Title page of report of the 1662 Trial, incorrectly dated as 1664.

The Bury St Edmunds witch trials were a series of trials conducted intermittently between the years 1599 and 1694 in the town of Bury St Edmunds in Suffolk, England.

Two specific trials in 1645 and 1662 became historically well known. The 1645 trial "facilitated" by the Witchfinder General saw 18 people executed in one day. The judgment by the future Lord Chief Justice of England and Wales, Sir Matthew Hale in the 1662 trial acted as a powerful influence on the continuing persecution of witches in England and similar persecutions in the American Colonies.[1]


As well as being the seat of county assizes, Bury St Edmunds had been a site for both piepowder courts and court assizes, the latter since the Abbey was given a Liberty, namely the Liberty of St Edmund.[2][3][4] For the purposes of civil government the town and the remainder (or "body") of the county were quite distinct, each providing a separate grand jury to the assizes.[5]

Early trials

The first recorded account of a witch trial at Bury St Edmunds Suffolk was of one held in 1599 when Jone Jordan of Shadbrook (Stradbroke[6]) and Joane Nayler were tried, but there is no record of the charges or verdicts. In the same year, Oliffe Bartham of Shadbrook was executed,[7] for "sending three toads to destroy the rest (sleep[8]) of Joan Jordan".[6]

The 1645 trial

The trial was instigated by Matthew Hopkins, the self-proclaimed Witchfinder General,[9] and conducted at a special court under John Godbolt.[10] There was much to keep the minds of Parliamentarians busy at this time, with the Royalist Army heading towards Cambridgeshire, but concern about the events unfolding were being voiced. A report was carried to the Parliament that the witch-hunters were extracting confessions through torture; therefore, a special commission of oyer and terminer was formed, to ensure a fair trial.[11] On 27 August 1645, no fewer than 18 people were executed by hanging at Bury St Edmunds. 16 of the 18 people executed that day were women.[11] The executed were:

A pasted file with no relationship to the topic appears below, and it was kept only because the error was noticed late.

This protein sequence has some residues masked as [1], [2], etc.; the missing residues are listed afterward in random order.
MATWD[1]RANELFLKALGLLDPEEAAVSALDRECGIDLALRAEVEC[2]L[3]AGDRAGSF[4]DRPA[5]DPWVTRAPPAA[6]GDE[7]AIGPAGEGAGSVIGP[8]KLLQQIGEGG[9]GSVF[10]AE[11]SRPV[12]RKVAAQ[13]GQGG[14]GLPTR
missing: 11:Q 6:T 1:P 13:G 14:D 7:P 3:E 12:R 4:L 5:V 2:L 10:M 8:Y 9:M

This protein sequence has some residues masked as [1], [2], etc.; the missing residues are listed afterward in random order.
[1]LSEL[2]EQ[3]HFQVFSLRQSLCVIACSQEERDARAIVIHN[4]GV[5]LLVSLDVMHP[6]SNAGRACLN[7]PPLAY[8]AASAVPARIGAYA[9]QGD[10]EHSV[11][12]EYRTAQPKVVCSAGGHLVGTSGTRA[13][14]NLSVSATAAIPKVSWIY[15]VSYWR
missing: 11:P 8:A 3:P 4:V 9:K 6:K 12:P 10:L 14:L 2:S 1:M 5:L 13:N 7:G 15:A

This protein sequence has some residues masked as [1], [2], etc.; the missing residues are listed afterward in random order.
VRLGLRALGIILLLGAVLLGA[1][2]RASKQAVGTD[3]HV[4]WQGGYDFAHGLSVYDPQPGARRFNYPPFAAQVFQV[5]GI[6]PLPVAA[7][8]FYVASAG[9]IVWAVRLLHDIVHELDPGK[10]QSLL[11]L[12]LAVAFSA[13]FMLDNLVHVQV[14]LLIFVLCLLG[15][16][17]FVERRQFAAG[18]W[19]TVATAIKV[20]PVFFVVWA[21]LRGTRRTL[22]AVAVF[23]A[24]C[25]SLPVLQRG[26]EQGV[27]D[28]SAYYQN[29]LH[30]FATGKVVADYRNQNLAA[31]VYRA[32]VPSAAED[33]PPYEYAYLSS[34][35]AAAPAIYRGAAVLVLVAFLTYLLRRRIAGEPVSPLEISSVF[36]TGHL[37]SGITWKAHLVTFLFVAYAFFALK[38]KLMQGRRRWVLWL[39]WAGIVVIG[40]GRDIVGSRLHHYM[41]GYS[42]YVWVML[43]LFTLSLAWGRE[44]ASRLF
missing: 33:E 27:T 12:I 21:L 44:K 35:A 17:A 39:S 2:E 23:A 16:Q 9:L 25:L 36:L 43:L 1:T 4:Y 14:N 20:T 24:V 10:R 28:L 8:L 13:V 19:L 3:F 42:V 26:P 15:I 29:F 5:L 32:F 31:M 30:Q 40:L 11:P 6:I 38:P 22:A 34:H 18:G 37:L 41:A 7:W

It has been estimated that all of the English witch trials between the early 15th and early 18th centuries resulted in fewer than 500 executions; in which case this one trial, with its 18 executions, accounted for more than 3.6% of the total.[13]

Witch Finder General, from a broadside published by Matthew Hopkins before 1650.

According to John Stearn(e),[14] known at various times as the witch–hunter,[15][16] and "witch pricker",[17] associate to Matthew Hopkins, in his book A Confirmation and Discovery of Witchcraft, there were one hundred and twenty others in gaol awaiting trial; of these 17 were men.[18] Thomas Ady in 1656 wrote of "about a hundred",[19] though others record "almost 200".[20] Following a three-week adjournment made necessary by the advancing King's Army,[21] the second sitting of the court resulted in 68 other "condemnations";[21][22] though reports say "mass executions of sixty or seventy witches".[23][24] Both Hopkins and Stearne treated the search for witches and their trials as military campaigns, as shown in their choice of language in both seeking support for and reporting their endeavours.[25] After the trial and execution the Moderate Intelligencer, a parliamentary paper published during the English Civil War, in an editorial of 4–11 September 1645, expressed unease with the affairs in Bury:

But whence is it that Devils should choose to be conversant with silly Women that know not their right hands from their left, is the great wonder ... The(y) will meddle with none but poore old women: as appears by what we receive this day from Bury ... Divers[26] are condemned and some executed and more like to be. Life is precious and there is need of great inquisition before it is taken away.[25][27]

1655 Trial

Another recorded witch trial in Bury St Edmunds was in 1655 when a mother and daughter by the name of Boram were tried and were said to have been hanged.

The 1662 trial

...especially in these times, wherein things of this nature are so much controverted, and that by persons of much learning on both sides.[28]

Decrying the controversial ("so much controverted") nature of views on witchcraft and witch-phobia, even during the 17th century, the original pamphlet about the proceedings in 1662 A Tryal of Witches was only printed anonymously, and not until twenty years later.[28] The original writer is described as having sat in on the proceedings and taken an account "for his own satisfaction" before passing it to another anonymous "private Gentleman's hands in the country" who later passed it to the anonymous publisher of the work who printed it 1682.[29] Thus the three different people in this chain all chose to remain anonymous.